At least 91 civilians were killed by Myanmar security forces on Saturday in the bloodiest day since anti-coup protests began in February, local media reported, with a crackdown on demonstrations across the country intensifying as the military celebrated its annual Armed Forces Day.
Earlier in the day, the military marked its first Armed Forces Day since ousting Aung San Suu Kyi's elected government in the Feb. 1 coup, with a ceremony and a military parade in the capital Naypyidaw.
Online media Myanmar Now said the 91 civilians were killed by the military in 40 towns across the country, while other local media reported the dead include children as young as 5-years-old.
The British Embassy in Yangon released a statement from Ambassador Dan Chugg condemning the brutality against civilians.
"On Myanmar's Armed Forces Day, the security forces have disgraced themselves by shooting unarmed civilians. Dozens of innocent people have reportedly been killed, including children," the statement posted to the embassy's official Twitter account read.
In preparation for the ceremony, the military has been cracking down on anti-coup protests using deadly force. The armed forces put out constant notices on state television warning that anyone attempting to interfere in the day's events was "at risk of being shot in the head."
According to the human rights group Assistance Association for Political Prisoners, 328 people have been killed as of Friday night in the military's violent campaign since the coup.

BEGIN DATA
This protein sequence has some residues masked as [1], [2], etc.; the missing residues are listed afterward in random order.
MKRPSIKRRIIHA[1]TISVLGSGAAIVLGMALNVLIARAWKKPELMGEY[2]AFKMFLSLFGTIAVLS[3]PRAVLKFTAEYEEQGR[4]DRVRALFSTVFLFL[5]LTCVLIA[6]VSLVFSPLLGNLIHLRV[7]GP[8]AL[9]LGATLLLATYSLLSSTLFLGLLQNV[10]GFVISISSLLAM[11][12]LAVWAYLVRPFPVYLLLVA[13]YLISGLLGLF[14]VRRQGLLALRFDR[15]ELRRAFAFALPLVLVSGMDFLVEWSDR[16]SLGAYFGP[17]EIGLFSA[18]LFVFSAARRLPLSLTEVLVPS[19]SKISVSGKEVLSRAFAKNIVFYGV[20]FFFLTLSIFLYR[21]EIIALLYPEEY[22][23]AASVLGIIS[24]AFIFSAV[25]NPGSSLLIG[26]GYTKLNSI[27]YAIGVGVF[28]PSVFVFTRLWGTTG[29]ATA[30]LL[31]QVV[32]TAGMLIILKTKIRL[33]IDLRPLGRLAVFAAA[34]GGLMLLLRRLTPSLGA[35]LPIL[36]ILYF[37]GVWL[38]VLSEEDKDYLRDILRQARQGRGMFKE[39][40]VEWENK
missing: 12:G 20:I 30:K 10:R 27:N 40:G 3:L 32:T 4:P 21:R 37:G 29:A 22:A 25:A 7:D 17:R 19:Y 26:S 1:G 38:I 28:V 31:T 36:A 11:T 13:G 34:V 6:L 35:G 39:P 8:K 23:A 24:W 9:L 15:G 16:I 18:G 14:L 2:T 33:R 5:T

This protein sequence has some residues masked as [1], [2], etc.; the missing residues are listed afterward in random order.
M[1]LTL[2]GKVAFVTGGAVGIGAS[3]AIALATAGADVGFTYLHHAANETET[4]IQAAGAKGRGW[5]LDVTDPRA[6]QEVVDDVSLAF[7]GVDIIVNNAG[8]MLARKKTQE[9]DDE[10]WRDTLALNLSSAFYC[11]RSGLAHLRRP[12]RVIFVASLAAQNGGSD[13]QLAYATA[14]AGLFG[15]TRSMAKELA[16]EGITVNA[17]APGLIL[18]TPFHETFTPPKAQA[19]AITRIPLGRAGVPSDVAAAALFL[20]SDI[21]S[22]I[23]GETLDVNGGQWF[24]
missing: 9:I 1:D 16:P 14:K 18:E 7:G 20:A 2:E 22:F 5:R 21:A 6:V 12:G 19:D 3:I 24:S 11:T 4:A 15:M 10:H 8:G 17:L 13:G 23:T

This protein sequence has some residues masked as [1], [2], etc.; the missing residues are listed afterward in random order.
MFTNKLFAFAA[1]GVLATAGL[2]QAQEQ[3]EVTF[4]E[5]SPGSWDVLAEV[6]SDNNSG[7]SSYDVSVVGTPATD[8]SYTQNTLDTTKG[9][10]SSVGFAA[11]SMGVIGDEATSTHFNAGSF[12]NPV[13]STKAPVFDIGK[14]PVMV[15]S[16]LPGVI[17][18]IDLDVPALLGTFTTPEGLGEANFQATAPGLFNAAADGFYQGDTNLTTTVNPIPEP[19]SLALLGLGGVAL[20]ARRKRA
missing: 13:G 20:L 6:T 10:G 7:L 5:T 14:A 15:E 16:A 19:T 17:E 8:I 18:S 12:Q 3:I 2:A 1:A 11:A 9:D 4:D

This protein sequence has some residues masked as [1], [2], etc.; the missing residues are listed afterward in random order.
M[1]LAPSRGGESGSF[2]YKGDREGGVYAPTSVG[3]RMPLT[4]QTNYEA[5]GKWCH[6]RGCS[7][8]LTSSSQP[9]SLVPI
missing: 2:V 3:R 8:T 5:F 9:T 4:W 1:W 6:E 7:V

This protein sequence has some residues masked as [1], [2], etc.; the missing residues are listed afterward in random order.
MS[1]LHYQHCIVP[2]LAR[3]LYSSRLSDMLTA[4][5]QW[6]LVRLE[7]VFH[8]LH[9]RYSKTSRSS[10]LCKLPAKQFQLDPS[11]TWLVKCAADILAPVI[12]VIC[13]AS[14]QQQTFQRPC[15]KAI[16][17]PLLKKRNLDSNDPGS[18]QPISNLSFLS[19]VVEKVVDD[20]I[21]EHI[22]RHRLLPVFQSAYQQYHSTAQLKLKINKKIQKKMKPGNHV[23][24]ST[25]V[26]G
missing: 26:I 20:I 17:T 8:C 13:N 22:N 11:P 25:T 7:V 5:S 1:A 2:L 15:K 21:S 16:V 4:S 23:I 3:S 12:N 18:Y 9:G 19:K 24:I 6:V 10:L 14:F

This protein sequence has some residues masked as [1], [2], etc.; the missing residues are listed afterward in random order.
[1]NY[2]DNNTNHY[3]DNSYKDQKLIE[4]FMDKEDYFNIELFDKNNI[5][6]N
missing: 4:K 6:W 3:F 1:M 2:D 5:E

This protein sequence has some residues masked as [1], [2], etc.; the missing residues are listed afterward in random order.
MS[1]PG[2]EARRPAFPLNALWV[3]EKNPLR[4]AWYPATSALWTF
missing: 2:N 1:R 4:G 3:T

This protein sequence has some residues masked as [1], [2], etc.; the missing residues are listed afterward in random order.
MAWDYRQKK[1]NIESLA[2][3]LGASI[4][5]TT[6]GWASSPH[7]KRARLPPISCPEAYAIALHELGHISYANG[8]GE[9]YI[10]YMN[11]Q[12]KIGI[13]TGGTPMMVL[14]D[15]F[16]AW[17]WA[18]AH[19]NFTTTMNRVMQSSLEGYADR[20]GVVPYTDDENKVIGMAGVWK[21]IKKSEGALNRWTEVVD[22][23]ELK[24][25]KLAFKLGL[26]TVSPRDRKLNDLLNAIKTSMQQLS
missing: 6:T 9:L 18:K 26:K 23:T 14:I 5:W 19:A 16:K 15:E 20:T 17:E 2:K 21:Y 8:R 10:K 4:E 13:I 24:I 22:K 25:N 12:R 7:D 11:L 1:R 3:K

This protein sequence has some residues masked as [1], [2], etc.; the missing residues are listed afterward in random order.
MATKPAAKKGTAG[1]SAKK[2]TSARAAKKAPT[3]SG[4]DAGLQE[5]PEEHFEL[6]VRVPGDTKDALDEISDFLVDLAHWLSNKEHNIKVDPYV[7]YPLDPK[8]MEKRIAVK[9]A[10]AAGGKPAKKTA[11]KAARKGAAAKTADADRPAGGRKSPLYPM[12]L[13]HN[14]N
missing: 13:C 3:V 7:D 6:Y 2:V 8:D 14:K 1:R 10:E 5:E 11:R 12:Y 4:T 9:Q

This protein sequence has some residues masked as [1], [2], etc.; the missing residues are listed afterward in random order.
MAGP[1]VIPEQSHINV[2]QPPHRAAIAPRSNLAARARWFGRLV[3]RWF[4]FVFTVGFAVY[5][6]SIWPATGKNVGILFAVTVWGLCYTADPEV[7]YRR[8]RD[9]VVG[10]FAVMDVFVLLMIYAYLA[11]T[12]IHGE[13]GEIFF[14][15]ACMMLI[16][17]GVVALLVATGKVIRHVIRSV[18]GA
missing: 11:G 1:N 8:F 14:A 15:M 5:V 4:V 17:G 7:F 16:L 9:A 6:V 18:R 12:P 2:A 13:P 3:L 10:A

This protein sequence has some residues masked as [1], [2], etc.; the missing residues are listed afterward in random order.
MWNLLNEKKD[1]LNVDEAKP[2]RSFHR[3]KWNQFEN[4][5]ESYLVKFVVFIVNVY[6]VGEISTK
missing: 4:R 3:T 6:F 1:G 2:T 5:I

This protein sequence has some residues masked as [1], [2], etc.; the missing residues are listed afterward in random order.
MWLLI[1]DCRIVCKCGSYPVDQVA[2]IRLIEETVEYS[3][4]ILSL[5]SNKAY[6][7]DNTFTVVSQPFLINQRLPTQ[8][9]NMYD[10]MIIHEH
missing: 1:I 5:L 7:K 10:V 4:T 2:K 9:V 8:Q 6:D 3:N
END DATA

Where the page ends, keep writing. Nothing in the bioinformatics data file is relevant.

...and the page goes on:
In a speech at the event, coup leader Senior Gen. Min Aung Hlaing, who inspected the military parade, strongly condemned the demonstrations while reiterating his position that the takeover was "unavoidable" due to what he termed fraud in last year's election. He did, however, vow that the military would "transfer power after a free and fair election" but gave no details.
Min Aung Hlaing also criticized the National League for Democracy, which resoundingly won last November's general election, as "trying to launch an unconstitutional government," and hinted at bribery allegations against them, including Suu Kyi.
Armed Forces Day marks the date in 1945 when Gen. Aung San, Suu Kyi's father, began the resistance to the Japanese occupying forces during World War II and is considered the most important event for the military to showcase its prowess.
About 8,000 soldiers and other personnel attended this year's parade, where weaponry was put on display. Visiting Russian Deputy Defense Minister Alexander Fomin was present at the ceremony, as Min Aung Hlaing thanked his country for being "a true friend."
In prior years, representatives from 20 to 30 countries would attend the ceremony. This year, however, officials from only eight countries attended, including Russia, Thailand and China, underscoring the troubled nation's growing isolation from the international community.
Japan was invited this year as well, but Japanese Foreign Minister Toshimitsu Motegi said earlier this month that Tokyo has no intention of sending Japanese personnel to the event.
Previous Armed Forces Day military parades were held with over 10,000 personnel from Myanmar's army, navy and air force, as well as tanks, missiles and other types of weaponry on display. The event was canceled last year due to the coronavirus pandemic.
The military has been keeping Suu Kyi and other prominent politicians in detention.